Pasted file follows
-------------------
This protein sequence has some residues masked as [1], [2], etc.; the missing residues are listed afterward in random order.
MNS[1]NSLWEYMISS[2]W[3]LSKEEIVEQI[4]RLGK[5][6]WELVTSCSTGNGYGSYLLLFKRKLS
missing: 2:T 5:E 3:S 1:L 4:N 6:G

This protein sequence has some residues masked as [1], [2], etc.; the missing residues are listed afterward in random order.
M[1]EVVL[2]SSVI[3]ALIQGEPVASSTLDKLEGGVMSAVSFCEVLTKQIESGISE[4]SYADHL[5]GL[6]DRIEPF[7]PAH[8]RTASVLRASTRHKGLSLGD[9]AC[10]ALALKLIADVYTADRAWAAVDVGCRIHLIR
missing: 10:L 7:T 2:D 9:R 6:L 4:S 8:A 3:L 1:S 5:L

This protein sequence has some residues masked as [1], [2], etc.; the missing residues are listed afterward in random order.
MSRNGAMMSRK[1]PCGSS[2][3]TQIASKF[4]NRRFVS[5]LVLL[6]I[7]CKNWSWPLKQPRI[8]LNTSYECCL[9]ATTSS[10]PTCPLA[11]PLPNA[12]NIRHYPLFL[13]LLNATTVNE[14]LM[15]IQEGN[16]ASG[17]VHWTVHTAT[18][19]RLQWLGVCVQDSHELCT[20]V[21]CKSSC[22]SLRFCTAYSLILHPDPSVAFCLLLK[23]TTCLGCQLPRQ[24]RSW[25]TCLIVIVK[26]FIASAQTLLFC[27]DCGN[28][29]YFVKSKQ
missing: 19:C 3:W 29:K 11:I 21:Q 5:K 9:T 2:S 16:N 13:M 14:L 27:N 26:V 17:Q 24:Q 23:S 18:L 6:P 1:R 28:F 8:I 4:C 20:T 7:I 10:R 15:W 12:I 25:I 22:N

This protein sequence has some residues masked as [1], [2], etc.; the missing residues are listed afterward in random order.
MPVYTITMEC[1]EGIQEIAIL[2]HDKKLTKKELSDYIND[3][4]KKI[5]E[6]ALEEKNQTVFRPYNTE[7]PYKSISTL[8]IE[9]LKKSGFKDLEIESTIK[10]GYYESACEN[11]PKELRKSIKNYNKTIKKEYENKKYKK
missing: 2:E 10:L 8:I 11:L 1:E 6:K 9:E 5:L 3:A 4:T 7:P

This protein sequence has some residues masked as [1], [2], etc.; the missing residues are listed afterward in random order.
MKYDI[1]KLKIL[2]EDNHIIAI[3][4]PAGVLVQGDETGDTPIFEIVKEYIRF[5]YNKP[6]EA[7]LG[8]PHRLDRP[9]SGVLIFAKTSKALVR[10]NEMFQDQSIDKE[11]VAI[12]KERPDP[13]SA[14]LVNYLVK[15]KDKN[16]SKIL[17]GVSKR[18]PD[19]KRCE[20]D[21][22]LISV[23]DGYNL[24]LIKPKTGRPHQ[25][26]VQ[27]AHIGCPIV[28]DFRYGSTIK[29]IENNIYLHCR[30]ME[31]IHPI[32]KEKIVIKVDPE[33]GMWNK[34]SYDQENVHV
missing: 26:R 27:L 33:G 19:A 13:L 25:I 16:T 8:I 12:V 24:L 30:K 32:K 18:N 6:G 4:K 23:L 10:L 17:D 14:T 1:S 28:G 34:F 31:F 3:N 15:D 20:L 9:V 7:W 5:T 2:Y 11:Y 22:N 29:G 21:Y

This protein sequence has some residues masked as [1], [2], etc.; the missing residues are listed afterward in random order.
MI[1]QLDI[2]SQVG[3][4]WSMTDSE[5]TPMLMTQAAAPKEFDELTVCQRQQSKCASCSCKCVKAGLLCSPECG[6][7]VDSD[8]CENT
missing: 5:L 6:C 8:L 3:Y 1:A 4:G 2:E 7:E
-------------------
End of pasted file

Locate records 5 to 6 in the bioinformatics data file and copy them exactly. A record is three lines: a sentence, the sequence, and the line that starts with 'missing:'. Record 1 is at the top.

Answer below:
This protein sequence has some residues masked as [1], [2], etc.; the missing residues are listed afterward in random order.
MKYDI[1]KLKIL[2]EDNHIIAI[3][4]PAGVLVQGDETGDTPIFEIVKEYIRF[5]YNKP[6]EA[7]LG[8]PHRLDRP[9]SGVLIFAKTSKALVR[10]NEMFQDQSIDKE[11]VAI[12]KERPDP[13]SA[14]LVNYLVK[15]KDKN[16]SKIL[17]GVSKR[18]PD[19]KRCE[20]D[21][22]LISV[23]DGYNL[24]LIKPKTGRPHQ[25][26]VQ[27]AHIGCPIV[28]DFRYGSTIK[29]IENNIYLHCR[30]ME[31]IHPI[32]KEKIVIKVDPE[33]GMWNK[34]SYDQENVHV
missing: 26:R 27:L 33:G 19:A 13:L 25:I 16:T 8:I 12:V 24:L 30:K 32:K 18:N 6:G 4:K 23:L 10:L 17:D 14:T 1:S 28:G 34:F 31:F 3:N 15:D 20:L 9:V 7:W 5:T 2:Y 11:Y 22:N 29:G 21:Y

This protein sequence has some residues masked as [1], [2], etc.; the missing residues are listed afterward in random order.
MI[1]QLDI[2]SQVG[3][4]WSMTDSE[5]TPMLMTQAAAPKEFDELTVCQRQQSKCASCSCKCVKAGLLCSPECG[6][7]VDSD[8]CENT
missing: 5:L 6:C 8:L 3:Y 1:A 4:G 2:E 7:E